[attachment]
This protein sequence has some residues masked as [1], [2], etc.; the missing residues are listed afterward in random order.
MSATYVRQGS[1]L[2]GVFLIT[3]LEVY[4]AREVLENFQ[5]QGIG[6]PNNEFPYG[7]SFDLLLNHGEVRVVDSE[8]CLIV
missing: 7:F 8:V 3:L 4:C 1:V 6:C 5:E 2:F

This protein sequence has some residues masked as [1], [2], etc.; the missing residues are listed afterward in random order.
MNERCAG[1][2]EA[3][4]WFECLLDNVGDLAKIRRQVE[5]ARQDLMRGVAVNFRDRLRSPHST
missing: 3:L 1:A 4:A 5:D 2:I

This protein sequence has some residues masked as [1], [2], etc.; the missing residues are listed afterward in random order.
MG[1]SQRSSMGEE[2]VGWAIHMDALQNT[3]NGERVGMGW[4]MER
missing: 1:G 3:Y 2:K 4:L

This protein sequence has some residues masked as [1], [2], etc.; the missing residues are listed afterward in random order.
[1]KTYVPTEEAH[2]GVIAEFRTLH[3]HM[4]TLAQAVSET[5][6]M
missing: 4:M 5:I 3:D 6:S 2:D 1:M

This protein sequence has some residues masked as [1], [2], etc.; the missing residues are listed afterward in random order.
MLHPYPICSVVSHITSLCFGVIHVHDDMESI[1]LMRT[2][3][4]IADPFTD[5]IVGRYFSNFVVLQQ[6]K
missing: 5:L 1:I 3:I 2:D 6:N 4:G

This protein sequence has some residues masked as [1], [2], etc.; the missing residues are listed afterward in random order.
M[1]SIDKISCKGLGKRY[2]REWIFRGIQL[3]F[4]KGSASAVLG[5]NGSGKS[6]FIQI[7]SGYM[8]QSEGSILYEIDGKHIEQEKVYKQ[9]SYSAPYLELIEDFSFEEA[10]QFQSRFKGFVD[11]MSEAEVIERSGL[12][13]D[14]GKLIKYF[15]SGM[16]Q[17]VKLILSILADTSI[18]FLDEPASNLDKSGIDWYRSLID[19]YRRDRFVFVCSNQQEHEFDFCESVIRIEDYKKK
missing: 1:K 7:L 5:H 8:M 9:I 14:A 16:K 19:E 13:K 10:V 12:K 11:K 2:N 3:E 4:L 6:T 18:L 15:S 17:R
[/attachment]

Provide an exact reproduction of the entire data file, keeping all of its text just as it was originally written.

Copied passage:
This protein sequence has some residues masked as [1], [2], etc.; the missing residues are listed afterward in random order.
MSATYVRQGS[1]L[2]GVFLIT[3]LEVY[4]AREVLENFQ[5]QGIG[6]PNNEFPYG[7]SFDLLLNHGEVRVVDSE[8]CLIV
missing: 7:F 8:V 3:L 4:C 1:V 6:C 5:E 2:F

This protein sequence has some residues masked as [1], [2], etc.; the missing residues are listed afterward in random order.
MNERCAG[1][2]EA[3][4]WFECLLDNVGDLAKIRRQVE[5]ARQDLMRGVAVNFRDRLRSPHST
missing: 3:L 1:A 4:A 5:D 2:I

This protein sequence has some residues masked as [1], [2], etc.; the missing residues are listed afterward in random order.
MG[1]SQRSSMGEE[2]VGWAIHMDALQNT[3]NGERVGMGW[4]MER
missing: 1:G 3:Y 2:K 4:L

This protein sequence has some residues masked as [1], [2], etc.; the missing residues are listed afterward in random order.
[1]KTYVPTEEAH[2]GVIAEFRTLH[3]HM[4]TLAQAVSET[5][6]M
missing: 4:M 5:I 3:D 6:S 2:D 1:M

This protein sequence has some residues masked as [1], [2], etc.; the missing residues are listed afterward in random order.
MLHPYPICSVVSHITSLCFGVIHVHDDMESI[1]LMRT[2][3][4]IADPFTD[5]IVGRYFSNFVVLQQ[6]K
missing: 5:L 1:I 3:I 2:D 6:N 4:G

This protein sequence has some residues masked as [1], [2], etc.; the missing residues are listed afterward in random order.
M[1]SIDKISCKGLGKRY[2]REWIFRGIQL[3]F[4]KGSASAVLG[5]NGSGKS[6]FIQI[7]SGYM[8]QSEGSILYEIDGKHIEQEKVYKQ[9]SYSAPYLELIEDFSFEEA[10]QFQSRFKGFVD[11]MSEAEVIERSGL[12][13]D[14]GKLIKYF[15]SGM[16]Q[17]VKLILSILADTSI[18]FLDEPASNLDKSGIDWYRSLID[19]YRRDRFVFVCSNQQEHEFDFCESVIRIEDYKKK
missing: 1:K 7:L 5:H 8:M 9:I 14:A 16:K 19:E 13:K 10:V 12:K 11:K 2:N 3:E 4:L 6:T 18:L 15:S 17:R